It has been a while since my last article. May was an incredible upturn for my blog, with over double the views of the previous best. I found that I get a lot more views for my gaming articles then everything else. Guess what I’ll be doing more of? You’ve guessed it. I will still be conducting author interviews and book reviews.
(Edit: I apologise for the font. Some of it keeps switching and with a head cold, I’m struggling to figure out how to change everything to one. It’s going to look a little wonky!)
Speaking of that, I’ve been so slow with it lately. I have half a dozen books I said I’d review and read for you guys, and this year nothings working 😦 I will get round to them. It’s just a struggle at the moment.
So, remember my Top 20 games of all time? I’m back with that. Number 20 was the lovingly broken, over-hyped but still beautiful Black and White, a game that was far superior to its (still fun) sequel. Check out that review down below by clicking on the image:
Number 19 on my list is an interesting case. With the addition of some amazing games in 2018, I’ve done a lot of tinkering with my list and the rankings. Once again, let’s remind ourselves of our rules:
First of all, I am only allowing myself 1 game per franchise, which I think has to be done. Or many games of the same franchise will just take up spots, most likely. Secondly, I am limiting this to the PC. I’ve grown up on the PC from the very beginning. But hey, my list, my rules. I will probably do a Top 10 console list at some point, especially now I have a Nintendo Switch. I still stick to my Xbox 360…
So, Number 19! It is. . . Impossible Creatures!
Hell yeah! I had a sad story about this. I lost my physical disc years back, which made me sad. It’s also pretty damn expensive in the third party market. Well, in 2015, this game launched on Steam, with pretty impressive compatibility! I’ve had few problems with Windows 10 running this, and it is a lot of fun. I’m installing this game again as we speak. . . anyway, on with the review.
I’ve always been fond of strategy games. Risk, Age of Empires, Empire Earth, the Total War games (the early ones, anyway) are all pretty cool. And yet, the amount of customisation you get in this game is pretty impressive. Releasing in 2003, I remember looking at it in GAME. I picked it up. Thousands of combinations with combat animals? Relatively impressive graphics? sign me up! Even in 2018, the game still looks kinda neat.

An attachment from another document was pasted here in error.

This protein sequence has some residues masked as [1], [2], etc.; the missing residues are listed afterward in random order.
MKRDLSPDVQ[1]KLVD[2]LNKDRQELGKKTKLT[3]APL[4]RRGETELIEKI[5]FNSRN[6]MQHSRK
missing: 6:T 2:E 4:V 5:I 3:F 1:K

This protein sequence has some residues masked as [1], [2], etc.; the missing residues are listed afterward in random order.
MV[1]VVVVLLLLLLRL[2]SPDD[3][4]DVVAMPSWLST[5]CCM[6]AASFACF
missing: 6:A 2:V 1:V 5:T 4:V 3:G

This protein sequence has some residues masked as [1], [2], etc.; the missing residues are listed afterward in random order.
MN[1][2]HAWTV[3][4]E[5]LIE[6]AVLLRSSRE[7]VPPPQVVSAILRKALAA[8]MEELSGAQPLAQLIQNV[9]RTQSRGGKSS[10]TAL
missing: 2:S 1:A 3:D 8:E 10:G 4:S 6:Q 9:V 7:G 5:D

This is one of the games where I’ve had more fun in the Army Creator then I did in the physical game-play. The concept behind creature creation (completely custom unit sets) has never been implemented as well as this game. It has a level that very few games can hope to match, even in modern times. Even the base game has up to 2000 different combinations you can do, more with the add-ons and modded content. Yup, this game has mods as well! Basically, what you do is you combine 2 animals together, and play around with parts. Some come with abilities, while others make up its stats. For example, the cheetah is a fast land animal, but it is fairly squishy. Combining it with an electric eel gives an extremely fast animal on land and water, with a ranged electrical attack (Electric Eel head and tail). It’s relatively easy to kill, but its extremely versatile. And so on. There are very few limits into bringing your own private mercenary animal army.
There are five ages, with different creatures locked to different levels, so you can’t combine an ant with an elephant and expect to get the elephant in Level 1 Research. You can also make flying and water units, adding even more options. There’s really quite a lot of stuff to get into.
So, let’s get into the combat. I would describe the gameplay to be fairly simplistic and fast paced, which is a nice thing. Unlike some strategy games, base building has less emphasis, although you’ll need to make resources and henchmen to build stuff, with some key structures with specific (easy to grasp) utility and a couple spammy defensive buildings.
The resource system is also easy to get a handle on, your henchmen gather coal and certain structures you build generate electricity over time. The challenge in this game comes in army design and implementation. Will you make a cheap army to overun your opponent? Will you turtle until you can pump out your max level monstrocities? Will your army be a nuanced and balanced assortment, a swiss army troop? You have a good amount of balance that really pays off for gameplay, as the campaign/skirmish maps aren’t…amazing.
It’s alright, but you dont get too much variety on that. It’s also quite tough. At one point in the campaign I had to grab technology to make air units and anti-air structures…while getting destroyed by air units. It’s a rough ride, but I plan to replay the campaign again at some point.
So, let’s talk about flaws. They are few, but it’s mainly the UI, and the constant notifications that pop up. You leave a henchman idle for 10 seconds? You get the bloody pop-up, and this happens EVERY time. And the voice acting isn’t exactly stellar, with some voice clips repeating too often. “THE CRITTERS ARE UNDER ATTACK!” every 10 seconds? It grates, and gets on my nerves, fast. The combat fights feel a bit. . .off. Something’s missing, I’m not sure what, but it is an old game. I can forgive it for that.
In conclusion, while this game has it’s issues, it’s still a refreshing experience, and no other game allows you to combine a gorilla with a Great White. That alone is worth checking out! Honestly, it’s a good game, and it’s worth checking out.